Chapter 2: Introduction to Financial Statement Analysis

Chapter 2: Introduction to Financial Statement Analysis-1
Chapter 2: Introduction to Financial Statement Analysis
Ratios to add or define:
Total Debt
Total Assets
- as with the debt-equity ratio, the book value version of this ratio is not especially useful
compared to the market value ratio
Debt - Asset Rate 
Current Ratio 
Quick Ratio 
Current Assets
Current Liabilities
Current Assets Except Inventory
Current Liabilities
Interest Coverage Ratio 
Earnings Before Interest and Taxes
Interest Expense
Note: operating income or EBITDA is often used instead of EBIT
Return on Assets 
Net Income
Book Value of Assets
The following are the comments and views of Dr. Rich:
p. 22: Depreciation: Depreciation spreads the cost of long-term assets over some measure of the
asset’s life on a dollar for dollar basis (and thus violates the time value of money). The book
value of a long-term asset equals the remaining difference between what was spent to acquire
the asset and what has been recognized as an expense through depreciation.
p. 23: Goodwill: In June 2001, the FASB changed the guidelines so that firms are no longer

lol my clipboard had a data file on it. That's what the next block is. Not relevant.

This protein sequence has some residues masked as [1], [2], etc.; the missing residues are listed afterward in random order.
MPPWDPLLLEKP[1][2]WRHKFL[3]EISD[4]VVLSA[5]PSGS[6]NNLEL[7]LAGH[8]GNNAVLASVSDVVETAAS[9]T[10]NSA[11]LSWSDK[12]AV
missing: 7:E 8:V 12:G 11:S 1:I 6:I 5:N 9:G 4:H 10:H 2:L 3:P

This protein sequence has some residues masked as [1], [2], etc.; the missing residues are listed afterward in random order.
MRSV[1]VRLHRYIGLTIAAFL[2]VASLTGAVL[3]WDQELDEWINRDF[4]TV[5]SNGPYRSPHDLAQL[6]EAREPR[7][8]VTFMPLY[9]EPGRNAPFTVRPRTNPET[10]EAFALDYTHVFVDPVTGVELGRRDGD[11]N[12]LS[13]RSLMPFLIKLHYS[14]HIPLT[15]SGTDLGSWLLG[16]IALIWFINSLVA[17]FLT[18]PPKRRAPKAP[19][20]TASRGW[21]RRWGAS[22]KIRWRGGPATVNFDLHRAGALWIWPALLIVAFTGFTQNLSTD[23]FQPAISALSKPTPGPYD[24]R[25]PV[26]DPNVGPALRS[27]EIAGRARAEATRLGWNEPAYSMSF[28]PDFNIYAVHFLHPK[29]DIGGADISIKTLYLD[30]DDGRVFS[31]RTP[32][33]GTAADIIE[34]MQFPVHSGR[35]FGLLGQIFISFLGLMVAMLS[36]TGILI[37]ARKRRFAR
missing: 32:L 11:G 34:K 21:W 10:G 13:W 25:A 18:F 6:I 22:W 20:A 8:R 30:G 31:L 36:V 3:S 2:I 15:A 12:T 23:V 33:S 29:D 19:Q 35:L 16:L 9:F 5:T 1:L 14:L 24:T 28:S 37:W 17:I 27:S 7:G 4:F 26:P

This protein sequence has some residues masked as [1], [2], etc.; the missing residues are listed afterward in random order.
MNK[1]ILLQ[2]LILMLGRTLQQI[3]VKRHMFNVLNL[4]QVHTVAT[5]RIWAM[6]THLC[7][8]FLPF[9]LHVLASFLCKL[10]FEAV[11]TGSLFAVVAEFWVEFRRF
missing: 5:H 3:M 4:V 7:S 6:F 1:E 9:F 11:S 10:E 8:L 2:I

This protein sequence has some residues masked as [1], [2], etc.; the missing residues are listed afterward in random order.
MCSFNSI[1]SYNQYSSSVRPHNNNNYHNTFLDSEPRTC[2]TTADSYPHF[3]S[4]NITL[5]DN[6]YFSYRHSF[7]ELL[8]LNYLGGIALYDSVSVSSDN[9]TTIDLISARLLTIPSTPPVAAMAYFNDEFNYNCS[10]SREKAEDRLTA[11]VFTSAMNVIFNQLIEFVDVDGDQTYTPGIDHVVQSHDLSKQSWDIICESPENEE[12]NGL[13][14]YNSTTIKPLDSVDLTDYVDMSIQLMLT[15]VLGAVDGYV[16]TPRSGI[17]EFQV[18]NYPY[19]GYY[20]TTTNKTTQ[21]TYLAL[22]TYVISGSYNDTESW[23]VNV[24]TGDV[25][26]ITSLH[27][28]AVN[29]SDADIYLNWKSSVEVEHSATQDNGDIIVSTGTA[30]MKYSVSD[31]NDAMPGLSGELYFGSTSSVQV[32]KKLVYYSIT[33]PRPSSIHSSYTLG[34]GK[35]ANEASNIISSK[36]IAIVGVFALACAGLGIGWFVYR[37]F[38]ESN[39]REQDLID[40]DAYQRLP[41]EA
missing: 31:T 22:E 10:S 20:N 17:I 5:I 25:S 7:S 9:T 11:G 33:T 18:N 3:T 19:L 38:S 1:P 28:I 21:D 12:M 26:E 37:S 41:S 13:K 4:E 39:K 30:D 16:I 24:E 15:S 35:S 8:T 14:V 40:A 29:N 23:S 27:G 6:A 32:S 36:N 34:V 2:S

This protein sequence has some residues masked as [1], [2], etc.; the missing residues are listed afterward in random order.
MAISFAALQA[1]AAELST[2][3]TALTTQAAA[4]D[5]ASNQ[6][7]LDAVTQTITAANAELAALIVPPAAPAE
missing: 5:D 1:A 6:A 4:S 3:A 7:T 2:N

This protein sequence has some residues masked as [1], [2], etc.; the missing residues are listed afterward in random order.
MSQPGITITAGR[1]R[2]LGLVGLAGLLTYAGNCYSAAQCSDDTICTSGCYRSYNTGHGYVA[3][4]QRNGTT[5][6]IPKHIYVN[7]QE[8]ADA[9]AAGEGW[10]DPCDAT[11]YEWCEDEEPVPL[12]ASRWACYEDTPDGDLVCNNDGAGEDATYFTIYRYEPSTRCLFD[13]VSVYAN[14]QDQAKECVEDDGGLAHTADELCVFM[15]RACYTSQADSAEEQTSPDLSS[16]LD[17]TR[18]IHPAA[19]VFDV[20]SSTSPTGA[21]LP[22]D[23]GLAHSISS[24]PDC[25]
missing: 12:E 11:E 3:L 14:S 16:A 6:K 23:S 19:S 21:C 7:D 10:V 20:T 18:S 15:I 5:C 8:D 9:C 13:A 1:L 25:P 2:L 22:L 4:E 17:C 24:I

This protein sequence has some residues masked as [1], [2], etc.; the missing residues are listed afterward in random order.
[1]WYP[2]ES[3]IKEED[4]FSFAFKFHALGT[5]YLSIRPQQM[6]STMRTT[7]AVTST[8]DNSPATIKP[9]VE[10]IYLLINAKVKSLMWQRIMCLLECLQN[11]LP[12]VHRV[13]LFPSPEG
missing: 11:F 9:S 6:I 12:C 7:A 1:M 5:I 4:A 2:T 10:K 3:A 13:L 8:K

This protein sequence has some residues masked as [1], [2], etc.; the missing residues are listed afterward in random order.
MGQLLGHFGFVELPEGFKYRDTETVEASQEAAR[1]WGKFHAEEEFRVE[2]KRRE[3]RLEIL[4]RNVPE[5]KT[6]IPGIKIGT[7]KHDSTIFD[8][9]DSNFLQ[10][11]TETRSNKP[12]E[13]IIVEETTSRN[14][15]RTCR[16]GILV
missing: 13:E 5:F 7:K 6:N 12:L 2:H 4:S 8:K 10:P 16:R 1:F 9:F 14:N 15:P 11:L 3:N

required to amortize goodwill. Instead, goodwill is written down if worth less than shown on
balance sheet. This write-down is called impairment.
p. 24: Deferred taxes: Deferred taxes store the difference between IRS taxes and GAAP taxes.
Since IRS taxes are what are owed but GAAP taxes are what are recognized (for statements),
the balance sheet won’t balance without adding deferred taxes to the balance sheet.
p. 26: Footnote 3 is important:
- market value of debt generally not very different from book value of debt.
- distinction between the market and book value of debt often ignored in practice.
p. 29: Accounts Receivables Days: Number of days to collect receivables on average.
Notes, additions, and corrections